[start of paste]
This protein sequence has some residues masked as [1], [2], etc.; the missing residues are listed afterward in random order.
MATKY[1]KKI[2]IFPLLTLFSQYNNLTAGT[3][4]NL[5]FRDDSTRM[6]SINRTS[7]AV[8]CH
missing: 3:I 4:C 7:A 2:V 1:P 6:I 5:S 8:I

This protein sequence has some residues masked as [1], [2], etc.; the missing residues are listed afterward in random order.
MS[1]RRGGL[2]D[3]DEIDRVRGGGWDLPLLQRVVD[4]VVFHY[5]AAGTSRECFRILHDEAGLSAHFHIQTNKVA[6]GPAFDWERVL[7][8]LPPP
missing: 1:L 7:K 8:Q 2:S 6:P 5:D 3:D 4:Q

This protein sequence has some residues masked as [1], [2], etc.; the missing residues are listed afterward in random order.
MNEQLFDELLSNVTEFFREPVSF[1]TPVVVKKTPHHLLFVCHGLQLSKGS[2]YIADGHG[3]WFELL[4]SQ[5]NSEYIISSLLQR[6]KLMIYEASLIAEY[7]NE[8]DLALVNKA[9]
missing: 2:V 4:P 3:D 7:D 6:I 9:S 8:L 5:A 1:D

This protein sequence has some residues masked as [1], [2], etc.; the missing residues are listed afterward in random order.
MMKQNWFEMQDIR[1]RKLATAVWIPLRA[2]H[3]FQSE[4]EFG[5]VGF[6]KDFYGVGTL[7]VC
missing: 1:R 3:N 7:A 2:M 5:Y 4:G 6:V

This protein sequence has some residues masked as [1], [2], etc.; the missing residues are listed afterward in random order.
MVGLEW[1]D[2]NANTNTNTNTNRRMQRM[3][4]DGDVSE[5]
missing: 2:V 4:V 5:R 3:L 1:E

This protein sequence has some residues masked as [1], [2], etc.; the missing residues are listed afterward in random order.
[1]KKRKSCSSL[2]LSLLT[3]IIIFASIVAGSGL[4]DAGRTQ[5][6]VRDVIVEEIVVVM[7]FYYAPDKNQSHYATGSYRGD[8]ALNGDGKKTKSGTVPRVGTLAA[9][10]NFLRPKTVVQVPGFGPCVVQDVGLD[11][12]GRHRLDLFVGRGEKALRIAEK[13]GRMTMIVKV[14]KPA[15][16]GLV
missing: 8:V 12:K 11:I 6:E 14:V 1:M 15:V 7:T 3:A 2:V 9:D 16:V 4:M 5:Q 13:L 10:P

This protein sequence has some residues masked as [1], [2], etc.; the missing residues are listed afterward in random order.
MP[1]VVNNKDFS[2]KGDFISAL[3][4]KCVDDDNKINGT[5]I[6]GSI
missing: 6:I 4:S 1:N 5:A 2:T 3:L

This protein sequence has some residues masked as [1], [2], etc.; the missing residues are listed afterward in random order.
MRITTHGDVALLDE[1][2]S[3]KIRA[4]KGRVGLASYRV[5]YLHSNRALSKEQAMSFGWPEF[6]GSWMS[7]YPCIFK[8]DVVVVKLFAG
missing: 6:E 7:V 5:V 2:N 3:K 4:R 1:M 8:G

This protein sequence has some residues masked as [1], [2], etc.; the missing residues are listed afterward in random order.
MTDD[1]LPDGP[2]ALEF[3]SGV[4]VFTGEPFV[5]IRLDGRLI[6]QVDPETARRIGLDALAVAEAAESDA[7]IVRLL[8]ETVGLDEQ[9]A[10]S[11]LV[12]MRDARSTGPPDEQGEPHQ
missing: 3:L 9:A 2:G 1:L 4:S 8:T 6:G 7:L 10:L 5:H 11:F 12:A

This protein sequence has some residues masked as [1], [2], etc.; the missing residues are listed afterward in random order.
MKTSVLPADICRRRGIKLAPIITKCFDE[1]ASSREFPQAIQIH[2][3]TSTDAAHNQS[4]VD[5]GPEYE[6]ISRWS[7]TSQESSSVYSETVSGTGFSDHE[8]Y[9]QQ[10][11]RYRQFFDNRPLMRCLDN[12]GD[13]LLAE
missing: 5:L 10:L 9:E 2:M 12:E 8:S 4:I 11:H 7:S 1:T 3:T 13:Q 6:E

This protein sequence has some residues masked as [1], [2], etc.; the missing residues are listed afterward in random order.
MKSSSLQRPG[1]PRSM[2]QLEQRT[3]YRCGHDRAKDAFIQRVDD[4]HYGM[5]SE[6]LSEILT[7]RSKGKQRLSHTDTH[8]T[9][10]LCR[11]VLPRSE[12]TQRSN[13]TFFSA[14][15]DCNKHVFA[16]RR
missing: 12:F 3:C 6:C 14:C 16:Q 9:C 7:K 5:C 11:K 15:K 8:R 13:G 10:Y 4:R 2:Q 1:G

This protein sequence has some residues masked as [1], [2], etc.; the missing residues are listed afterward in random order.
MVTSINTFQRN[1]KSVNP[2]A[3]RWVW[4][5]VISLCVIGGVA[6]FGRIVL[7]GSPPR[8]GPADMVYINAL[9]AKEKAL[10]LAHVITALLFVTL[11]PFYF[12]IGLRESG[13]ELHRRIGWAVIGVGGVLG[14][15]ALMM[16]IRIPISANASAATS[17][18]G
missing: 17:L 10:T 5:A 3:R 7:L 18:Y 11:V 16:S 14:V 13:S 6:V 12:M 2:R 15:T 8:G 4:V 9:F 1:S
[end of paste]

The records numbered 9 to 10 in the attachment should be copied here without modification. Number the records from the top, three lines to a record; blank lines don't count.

This protein sequence has some residues masked as [1], [2], etc.; the missing residues are listed afterward in random order.
MTDD[1]LPDGP[2]ALEF[3]SGV[4]VFTGEPFV[5]IRLDGRLI[6]QVDPETARRIGLDALAVAEAAESDA[7]IVRLL[8]ETVGLDEQ[9]A[10]S[11]LV[12]MRDARSTGPPDEQGEPHQ
missing: 3:L 9:A 2:G 1:L 4:S 8:T 6:G 7:L 10:L 5:H 11:F 12:A

This protein sequence has some residues masked as [1], [2], etc.; the missing residues are listed afterward in random order.
MKTSVLPADICRRRGIKLAPIITKCFDE[1]ASSREFPQAIQIH[2][3]TSTDAAHNQS[4]VD[5]GPEYE[6]ISRWS[7]TSQESSSVYSETVSGTGFSDHE[8]Y[9]QQ[10][11]RYRQFFDNRPLMRCLDN[12]GD[13]LLAE
missing: 5:L 10:L 9:E 2:M 12:E 8:S 4:I 11:H 7:S 1:T 3:T 13:Q 6:E